Given our diversified business profile, the challenge for Sanlam is to maintain operational controls and governance oversight. The Sanlam Group Business Philosophy defines how the Group acts and behaves as ‘one firm’. It applies to all Sanlam clusters and subsidiaries and includes a summary of Sanlam’s culture, values and responsibilities, thereby encapsulating the way in which it does business and allocates resources.

Our geographic diversification is depicted per cluster and per business line.

Pillar Connections and Dependencies

Key Strategic Risks Associated with this Pillar

  • Poor economic growth
  • Diversified growth initiatives
  • Disruptive threats/Fourth Industrial Revolution
  • Human resource scarcity and stretched resources
  • Simultaneous regulatory implementation
  • Implementation of the Group’s Pan-African strategy
  • Transformation and diversity
  • Cyber-risk
  • Political and social instability
  • Severe weather/climate change

Key Long-term Measurements of Progress and Execution

To attract and retain clients, Sanlam provides innovative financial solutions that are testimony to the diversity of our people and their creative thinking.

We execute on this pillar by enhancing and adapting financial solutions along the full extent of the wealth creation, management and protection value chain. We consider the full life cycle of our clients and the systems on which they rely for their personal or business protection and prosperity.

To develop these solutions, we invest in and value diversity in our employees, particularly for their contribution to innovative thinking. We invest in their training and development and focus on upskilling employees where digital solutions reduce the need for human intervention.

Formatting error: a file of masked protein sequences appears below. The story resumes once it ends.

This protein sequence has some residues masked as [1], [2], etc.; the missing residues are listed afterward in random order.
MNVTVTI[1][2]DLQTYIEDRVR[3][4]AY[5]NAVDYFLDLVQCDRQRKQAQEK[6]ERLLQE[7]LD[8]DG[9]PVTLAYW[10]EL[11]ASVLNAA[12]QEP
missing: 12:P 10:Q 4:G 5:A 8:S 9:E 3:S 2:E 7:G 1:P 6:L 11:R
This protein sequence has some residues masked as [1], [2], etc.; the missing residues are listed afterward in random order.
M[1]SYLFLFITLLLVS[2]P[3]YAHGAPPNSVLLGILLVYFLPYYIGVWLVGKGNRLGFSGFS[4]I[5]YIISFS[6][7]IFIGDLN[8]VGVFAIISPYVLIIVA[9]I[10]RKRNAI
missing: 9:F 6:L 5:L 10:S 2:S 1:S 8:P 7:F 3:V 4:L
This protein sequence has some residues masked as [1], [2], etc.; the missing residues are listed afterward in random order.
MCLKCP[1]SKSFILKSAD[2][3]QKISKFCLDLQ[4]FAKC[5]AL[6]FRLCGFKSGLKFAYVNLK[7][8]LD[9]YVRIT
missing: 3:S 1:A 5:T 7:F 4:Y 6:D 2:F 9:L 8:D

We focus on innovation across our products and services, distribution channels and back office processes to enhance Sanlam’s attractiveness in the market and to ensure efficiency across the Sanlam business model. Digital innovation is a key focus area. Our approach is threefold:

  1. Digital offerings and technology-enabled product solutions as part of the omni-channel distribution approach
  2. Implementing a Group-wide business intelligence platform to assist product development, underwriting, client service and cost efficiencies through big data and enhanced data analytics
  3. Investigating opportunities to enhance operational efficiencies through robotics

The Sanlam design studio was established in the SPF cluster to provide a working and accelerator space for cross-functional teams in Sanlam to achieve the following:

  • Rapid prototype development
  • Leverage current success stories
  • Provide training through the accredited Sanlam Design Thinking course
  • Expand the in-house fintech ability

Recent Sanlam digital and technology-based offerings include:

  • Sanlam digital storefront – a comprehensive suite of financial products with online fulfilment capability
  • Robo-advice – self-directed, simplified and automated unit trust investment platform
  • Indie – internal startup focused on future products with customised partner and territory requirements
  • On demand – GoCover app with on-demand finserv platform featuring accidental injury and death cover
  • Acquisition of stake in EasyEquities, an innovative low-cost investment platform